On the front page of our Metro section yesterday, there appeared a story about Mayor Marion Barry. It was written by Writers Eugene Robinson and Keith B. Richburg.
The thrust of the article was that although Barry was once considered a friend of unionized workers and was elected with strong union support, he has recently been the subject of labor's jeers rather than cheers.
While Barry was building his political base, he was for more jobs and higher pay. Unions representing policemen, firefighters, schoolteachers and others worked hard for him.
But now that he's mayor, Barry has been cutting the District government's work force and trying to hold down pay increases. Needless to say, those affected by these attempts to balance the budget are angry with him.
Robinson and Richburg quoted Joslyn Williams, head of the political arm of the Central Labor Council, who said: "When (Barry) was a council member, he argued for parity between D.C. workers and federal employees. He sees things differently now, (but) we don't know what caused him to change."
Permit me to offer a guess as to why he changed: Barry is no longer one of the outs trying to get in. He's one of the ins trying to stay in. He is using an incumbent's ultimate weapon: the courage to face reality and accept the responsibility for making unpopular decisions.
If you're thinking about going into politics, everything you need to know can be covered in two easy lessons.
Lesson 1 -- When you run against an incumbent, blame him for everything that goes wrong anywhere in the solar system, regardless of whether the incumbent had anything to do with it or whether George Washington himself could have handled it better.
If Iraq attacks Iran, blame the incumbent (and try not to look embarrassed when the ayatollah climbs into bed with you and also blames the incumbent).
Make extravagant promises to every special interest group. Whatever the incumbent does, or proposes to do, attack him fiercely and imply you could handle the matter much better; but don't volunteer too many details as to how you'd do it.
Lesson 2 -- If you win office, don't waste your time defending yourself against all the people who would like to oust you so that they can get your job. If you respond to their attacks you just help generate publicity for them. The best way to get yourself reelected, or to win a higher position, is to conduct yourself in a responsible manner in the job you have. Once you realize that you can't please everybody, it's easier to concentrate on figuring out what's best for everybody, regardless of who will be pleased or displeased.
Running for mayor and serving as mayor are very different -- as different as a 15-year-old child who is in rebellion against parental restrictions and a 40-year-old parent who recalls all too well why those restrictions are necessary. If Joslyn Williams will keep in mind that we are dealing now with Marion Barry the mature man, not with Marion Barry the young firebrand, there will be no great mystery about what has caused his outlook and his priorities to change.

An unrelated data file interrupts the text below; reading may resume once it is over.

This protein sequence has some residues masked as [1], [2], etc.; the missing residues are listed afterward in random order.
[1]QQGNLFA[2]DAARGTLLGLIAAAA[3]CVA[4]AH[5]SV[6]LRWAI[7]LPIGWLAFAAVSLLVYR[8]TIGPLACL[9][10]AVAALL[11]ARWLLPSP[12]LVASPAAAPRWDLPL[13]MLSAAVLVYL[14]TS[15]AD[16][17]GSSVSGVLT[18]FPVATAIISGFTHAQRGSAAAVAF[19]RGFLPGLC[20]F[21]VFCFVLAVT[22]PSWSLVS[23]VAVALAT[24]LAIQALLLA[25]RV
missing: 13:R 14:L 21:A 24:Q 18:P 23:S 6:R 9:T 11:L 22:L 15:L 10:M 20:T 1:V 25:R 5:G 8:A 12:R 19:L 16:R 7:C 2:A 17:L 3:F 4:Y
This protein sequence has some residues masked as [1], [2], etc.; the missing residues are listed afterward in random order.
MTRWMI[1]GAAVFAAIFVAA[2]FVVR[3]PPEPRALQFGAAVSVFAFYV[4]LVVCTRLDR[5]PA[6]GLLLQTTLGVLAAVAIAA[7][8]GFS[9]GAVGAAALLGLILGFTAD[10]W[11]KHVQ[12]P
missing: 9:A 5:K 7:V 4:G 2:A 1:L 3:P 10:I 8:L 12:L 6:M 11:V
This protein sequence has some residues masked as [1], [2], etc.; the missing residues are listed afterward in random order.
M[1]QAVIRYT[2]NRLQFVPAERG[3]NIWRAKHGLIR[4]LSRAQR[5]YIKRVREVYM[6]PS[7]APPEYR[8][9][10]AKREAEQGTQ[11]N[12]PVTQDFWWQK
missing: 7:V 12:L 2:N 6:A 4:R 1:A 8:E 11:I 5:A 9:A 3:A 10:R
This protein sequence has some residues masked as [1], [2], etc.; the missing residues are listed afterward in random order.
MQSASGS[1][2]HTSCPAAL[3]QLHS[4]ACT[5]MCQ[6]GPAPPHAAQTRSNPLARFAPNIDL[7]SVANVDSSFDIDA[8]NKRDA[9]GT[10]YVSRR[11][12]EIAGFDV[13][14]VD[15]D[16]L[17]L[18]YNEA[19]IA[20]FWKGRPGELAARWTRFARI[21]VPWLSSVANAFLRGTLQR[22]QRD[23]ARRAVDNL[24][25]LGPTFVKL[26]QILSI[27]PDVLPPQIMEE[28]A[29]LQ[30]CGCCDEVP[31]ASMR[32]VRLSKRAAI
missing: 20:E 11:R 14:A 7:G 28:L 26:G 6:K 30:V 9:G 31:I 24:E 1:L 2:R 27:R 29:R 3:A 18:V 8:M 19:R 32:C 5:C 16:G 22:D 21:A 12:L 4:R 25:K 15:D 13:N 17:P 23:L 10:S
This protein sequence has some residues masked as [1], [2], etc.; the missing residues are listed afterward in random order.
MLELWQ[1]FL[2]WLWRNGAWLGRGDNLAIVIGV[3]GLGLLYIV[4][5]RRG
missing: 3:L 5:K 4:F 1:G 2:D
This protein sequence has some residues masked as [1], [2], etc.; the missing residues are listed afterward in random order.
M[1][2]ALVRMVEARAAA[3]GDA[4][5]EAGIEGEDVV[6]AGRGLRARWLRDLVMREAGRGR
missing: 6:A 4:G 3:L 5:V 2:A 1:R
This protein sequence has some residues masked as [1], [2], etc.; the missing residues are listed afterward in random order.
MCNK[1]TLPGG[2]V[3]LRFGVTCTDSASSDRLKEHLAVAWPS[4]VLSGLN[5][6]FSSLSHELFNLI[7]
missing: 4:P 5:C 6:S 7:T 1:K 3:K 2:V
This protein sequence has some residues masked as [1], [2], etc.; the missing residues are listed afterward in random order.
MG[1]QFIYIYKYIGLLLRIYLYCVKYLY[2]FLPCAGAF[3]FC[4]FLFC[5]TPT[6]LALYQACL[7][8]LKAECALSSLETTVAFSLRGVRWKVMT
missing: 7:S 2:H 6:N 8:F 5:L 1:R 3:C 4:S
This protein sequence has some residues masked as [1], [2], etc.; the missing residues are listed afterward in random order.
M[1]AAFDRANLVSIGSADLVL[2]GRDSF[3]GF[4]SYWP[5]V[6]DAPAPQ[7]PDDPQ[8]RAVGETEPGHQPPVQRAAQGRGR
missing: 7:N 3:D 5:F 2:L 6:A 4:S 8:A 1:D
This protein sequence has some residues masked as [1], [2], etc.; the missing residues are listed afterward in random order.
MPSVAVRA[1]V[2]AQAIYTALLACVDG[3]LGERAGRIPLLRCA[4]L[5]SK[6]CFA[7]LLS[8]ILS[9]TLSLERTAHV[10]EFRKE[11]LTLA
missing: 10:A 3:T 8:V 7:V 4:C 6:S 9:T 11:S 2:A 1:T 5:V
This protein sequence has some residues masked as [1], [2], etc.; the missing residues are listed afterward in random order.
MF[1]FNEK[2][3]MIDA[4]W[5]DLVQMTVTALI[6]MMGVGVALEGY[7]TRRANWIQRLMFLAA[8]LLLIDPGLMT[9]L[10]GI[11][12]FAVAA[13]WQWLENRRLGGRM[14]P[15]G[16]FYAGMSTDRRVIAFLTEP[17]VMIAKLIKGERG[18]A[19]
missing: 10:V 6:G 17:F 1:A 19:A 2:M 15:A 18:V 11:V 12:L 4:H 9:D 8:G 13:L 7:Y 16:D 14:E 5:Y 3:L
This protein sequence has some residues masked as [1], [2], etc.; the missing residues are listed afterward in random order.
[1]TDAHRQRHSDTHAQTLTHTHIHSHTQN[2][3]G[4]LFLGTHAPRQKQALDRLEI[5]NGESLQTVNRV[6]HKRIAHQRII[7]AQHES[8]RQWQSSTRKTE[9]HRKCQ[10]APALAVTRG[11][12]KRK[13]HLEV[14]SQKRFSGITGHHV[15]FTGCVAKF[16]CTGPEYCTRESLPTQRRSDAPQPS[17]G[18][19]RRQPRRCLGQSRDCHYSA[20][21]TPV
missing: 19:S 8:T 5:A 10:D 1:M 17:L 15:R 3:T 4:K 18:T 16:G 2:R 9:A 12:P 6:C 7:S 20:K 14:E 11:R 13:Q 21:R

The District of Columbia is not at the brink of bankruptcy, as New York City was a few years ago, and Barry knows that it is his reponsibility to see that we don't reach that point. He must act in what he deems to be the best interest of all the people -- and then he must be man enough to take the abuse that is sure to be directed against him by critics who judge public policy by their own self-interest. REBUTTAL
A few days ago, a local resident complained about the recent increase in professional licensing fees. For good measure, he said the District government offices with which he dealt seemed overstaffed and inefficient.
Kathleen S. Williams of the city administrator's office informs me: "Fees have been raised to cover the cost of issueing licenses, which is considered a resonable move in these days of budget shortfalls. Procedures are being revised to speed up licensing procedures and to make the process more convenient for applicants."
She adds this comment about employee eficiency: "While one can always point to some employee who appears to be working less than he or she ought to be, I personally know one employee of that office who puts in two or three hours extra every day just because she feels a strong sense of responsibility about her job.
"Increasing employee efficiency and productivity has been a major focus of Mayor Barry's administration, and a series of changes are being made to bring this about."
Barry's efforts have been supported here. I think most of my readers are hoping he succeeds in straightening out the mess he inherited.
The others may be planning to run against him next time.